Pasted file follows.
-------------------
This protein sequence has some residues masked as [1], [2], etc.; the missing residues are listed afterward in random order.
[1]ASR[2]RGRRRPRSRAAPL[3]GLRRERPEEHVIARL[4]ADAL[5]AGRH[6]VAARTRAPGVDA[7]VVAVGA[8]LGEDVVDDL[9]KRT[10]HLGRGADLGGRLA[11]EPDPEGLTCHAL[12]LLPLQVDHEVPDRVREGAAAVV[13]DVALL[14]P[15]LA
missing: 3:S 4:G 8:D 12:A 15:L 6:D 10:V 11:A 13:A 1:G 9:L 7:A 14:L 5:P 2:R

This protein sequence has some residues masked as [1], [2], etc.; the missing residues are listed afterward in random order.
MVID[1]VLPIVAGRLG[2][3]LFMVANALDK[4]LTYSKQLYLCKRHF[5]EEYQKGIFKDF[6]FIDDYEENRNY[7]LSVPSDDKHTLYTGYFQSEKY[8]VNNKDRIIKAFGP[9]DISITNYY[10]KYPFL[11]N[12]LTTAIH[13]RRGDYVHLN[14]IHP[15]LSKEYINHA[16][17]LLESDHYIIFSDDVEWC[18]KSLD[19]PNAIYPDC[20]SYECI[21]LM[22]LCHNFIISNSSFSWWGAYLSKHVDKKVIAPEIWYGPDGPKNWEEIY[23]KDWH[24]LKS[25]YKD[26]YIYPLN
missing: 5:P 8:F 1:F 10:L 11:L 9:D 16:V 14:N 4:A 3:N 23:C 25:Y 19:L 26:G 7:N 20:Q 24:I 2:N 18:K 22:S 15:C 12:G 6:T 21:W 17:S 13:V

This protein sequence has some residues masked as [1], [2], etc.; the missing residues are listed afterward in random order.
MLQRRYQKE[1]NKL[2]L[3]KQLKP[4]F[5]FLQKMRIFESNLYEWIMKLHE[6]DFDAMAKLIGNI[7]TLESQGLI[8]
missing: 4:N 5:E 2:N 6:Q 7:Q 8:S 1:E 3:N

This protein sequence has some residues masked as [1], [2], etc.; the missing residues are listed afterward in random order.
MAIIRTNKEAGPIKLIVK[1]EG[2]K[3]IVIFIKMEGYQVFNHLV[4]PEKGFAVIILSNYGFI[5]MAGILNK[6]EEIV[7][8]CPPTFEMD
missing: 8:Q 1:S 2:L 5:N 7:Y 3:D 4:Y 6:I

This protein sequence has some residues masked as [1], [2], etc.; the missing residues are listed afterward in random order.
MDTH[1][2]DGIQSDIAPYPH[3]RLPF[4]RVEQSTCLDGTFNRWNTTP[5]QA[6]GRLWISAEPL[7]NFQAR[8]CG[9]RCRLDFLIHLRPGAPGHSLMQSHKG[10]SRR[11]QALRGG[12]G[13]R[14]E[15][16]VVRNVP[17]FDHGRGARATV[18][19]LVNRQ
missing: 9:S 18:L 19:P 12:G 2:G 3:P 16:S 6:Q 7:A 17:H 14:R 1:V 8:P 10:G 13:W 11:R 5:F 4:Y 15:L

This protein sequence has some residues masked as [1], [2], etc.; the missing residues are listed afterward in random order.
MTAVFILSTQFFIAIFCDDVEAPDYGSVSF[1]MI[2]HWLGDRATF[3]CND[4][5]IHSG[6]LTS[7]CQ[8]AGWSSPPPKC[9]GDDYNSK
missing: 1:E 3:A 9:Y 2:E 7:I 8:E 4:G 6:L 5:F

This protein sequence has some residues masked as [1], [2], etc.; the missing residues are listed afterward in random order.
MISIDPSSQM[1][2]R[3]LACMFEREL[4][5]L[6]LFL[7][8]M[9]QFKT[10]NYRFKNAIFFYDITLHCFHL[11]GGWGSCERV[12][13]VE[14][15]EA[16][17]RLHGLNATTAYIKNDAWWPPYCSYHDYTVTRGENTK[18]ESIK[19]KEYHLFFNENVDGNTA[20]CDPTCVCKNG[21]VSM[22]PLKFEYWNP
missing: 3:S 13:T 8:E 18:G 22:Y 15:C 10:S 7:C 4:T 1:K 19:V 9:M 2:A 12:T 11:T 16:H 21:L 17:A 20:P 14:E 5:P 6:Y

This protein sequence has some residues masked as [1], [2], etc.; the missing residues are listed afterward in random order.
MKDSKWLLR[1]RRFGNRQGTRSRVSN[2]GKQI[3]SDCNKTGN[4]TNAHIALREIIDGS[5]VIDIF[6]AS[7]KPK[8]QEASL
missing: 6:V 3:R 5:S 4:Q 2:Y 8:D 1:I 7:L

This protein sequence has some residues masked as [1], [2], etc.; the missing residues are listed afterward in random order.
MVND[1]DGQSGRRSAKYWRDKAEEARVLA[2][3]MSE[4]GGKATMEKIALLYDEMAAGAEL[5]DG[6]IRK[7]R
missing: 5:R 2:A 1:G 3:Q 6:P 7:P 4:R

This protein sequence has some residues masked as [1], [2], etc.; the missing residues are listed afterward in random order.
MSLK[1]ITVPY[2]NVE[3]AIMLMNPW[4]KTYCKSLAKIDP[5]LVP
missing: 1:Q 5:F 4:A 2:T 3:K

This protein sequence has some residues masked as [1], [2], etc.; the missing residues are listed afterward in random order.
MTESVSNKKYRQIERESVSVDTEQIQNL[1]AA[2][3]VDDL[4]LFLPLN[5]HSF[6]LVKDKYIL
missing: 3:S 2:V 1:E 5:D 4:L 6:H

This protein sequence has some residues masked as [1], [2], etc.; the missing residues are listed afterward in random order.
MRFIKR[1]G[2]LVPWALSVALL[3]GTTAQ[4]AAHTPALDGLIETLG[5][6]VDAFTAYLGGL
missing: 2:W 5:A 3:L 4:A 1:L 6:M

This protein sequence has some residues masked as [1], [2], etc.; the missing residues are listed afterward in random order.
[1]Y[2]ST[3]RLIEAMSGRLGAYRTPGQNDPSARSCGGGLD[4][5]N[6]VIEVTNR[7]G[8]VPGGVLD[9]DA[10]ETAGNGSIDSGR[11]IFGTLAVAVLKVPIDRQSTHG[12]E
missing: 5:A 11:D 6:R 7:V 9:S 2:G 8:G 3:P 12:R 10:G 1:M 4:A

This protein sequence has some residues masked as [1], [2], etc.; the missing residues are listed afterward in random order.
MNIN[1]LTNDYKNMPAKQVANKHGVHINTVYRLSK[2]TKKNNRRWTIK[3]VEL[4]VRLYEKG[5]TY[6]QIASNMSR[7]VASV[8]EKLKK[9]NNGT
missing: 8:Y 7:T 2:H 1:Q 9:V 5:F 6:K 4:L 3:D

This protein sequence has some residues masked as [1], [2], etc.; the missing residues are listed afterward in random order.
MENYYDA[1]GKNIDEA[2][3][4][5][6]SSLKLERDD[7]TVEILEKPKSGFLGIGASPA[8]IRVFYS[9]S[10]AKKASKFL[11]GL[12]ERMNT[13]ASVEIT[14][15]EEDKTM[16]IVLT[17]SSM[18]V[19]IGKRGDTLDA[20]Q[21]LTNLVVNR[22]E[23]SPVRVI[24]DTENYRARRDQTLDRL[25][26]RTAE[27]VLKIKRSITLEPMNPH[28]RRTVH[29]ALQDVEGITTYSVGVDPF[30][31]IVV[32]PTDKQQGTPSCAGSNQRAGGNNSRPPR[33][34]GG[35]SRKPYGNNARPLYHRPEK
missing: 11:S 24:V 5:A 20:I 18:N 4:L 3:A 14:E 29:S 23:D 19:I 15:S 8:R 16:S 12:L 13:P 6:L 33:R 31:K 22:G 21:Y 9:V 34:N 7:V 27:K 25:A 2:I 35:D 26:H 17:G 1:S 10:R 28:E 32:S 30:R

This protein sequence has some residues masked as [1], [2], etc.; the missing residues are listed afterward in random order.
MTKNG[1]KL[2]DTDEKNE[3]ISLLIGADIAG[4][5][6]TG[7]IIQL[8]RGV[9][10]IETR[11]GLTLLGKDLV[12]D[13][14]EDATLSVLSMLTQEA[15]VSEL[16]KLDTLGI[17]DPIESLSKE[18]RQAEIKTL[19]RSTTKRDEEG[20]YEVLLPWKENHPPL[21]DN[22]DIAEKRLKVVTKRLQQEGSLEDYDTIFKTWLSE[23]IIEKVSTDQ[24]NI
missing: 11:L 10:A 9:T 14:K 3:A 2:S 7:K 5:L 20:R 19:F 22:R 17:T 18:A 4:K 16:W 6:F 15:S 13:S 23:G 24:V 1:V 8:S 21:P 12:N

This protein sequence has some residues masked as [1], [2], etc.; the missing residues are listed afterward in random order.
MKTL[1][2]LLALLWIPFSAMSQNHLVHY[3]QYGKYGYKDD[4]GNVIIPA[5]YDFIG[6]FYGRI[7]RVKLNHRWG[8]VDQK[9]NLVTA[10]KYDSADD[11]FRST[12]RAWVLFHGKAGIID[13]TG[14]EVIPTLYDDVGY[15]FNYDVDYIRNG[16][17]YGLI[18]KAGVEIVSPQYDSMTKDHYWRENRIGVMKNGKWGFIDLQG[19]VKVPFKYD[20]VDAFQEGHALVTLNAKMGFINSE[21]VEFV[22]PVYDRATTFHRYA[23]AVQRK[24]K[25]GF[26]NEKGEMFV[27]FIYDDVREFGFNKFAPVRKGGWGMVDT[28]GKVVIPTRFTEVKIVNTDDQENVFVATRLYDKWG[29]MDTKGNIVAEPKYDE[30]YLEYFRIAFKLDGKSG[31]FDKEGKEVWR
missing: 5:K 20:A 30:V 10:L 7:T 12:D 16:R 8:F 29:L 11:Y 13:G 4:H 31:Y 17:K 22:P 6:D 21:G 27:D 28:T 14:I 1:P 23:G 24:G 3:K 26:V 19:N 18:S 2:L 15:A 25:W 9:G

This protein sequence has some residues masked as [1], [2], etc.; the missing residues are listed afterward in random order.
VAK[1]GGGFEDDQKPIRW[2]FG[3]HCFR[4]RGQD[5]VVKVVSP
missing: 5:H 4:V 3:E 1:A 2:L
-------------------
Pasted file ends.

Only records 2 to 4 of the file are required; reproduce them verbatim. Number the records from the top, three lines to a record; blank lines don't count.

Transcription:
This protein sequence has some residues masked as [1], [2], etc.; the missing residues are listed afterward in random order.
MVID[1]VLPIVAGRLG[2][3]LFMVANALDK[4]LTYSKQLYLCKRHF[5]EEYQKGIFKDF[6]FIDDYEENRNY[7]LSVPSDDKHTLYTGYFQSEKY[8]VNNKDRIIKAFGP[9]DISITNYY[10]KYPFL[11]N[12]LTTAIH[13]RRGDYVHLN[14]IHP[15]LSKEYINHA[16][17]LLESDHYIIFSDDVEWC[18]KSLD[19]PNAIYPDC[20]SYECI[21]LM[22]LCHNFIISNSSFSWWGAYLSKHVDKKVIAPEIWYGPDGPKNWEEIY[23]KDWH[24]LKS[25]YKD[26]YIYPLN
missing: 5:P 8:F 1:F 10:L 11:L 9:D 16:V 14:N 4:A 3:N 23:C 25:Y 19:L 26:G 7:N 20:Q 24:I 2:N 18:K 22:S 15:C 12:G 6:T 21:W 17:S 13:V

This protein sequence has some residues masked as [1], [2], etc.; the missing residues are listed afterward in random order.
MLQRRYQKE[1]NKL[2]L[3]KQLKP[4]F[5]FLQKMRIFESNLYEWIMKLHE[6]DFDAMAKLIGNI[7]TLESQGLI[8]
missing: 4:N 5:E 2:N 6:Q 7:Q 8:S 1:E 3:N

This protein sequence has some residues masked as [1], [2], etc.; the missing residues are listed afterward in random order.
MAIIRTNKEAGPIKLIVK[1]EG[2]K[3]IVIFIKMEGYQVFNHLV[4]PEKGFAVIILSNYGFI[5]MAGILNK[6]EEIV[7][8]CPPTFEMD
missing: 8:Q 1:S 2:L 5:N 7:Y 3:D 4:Y 6:I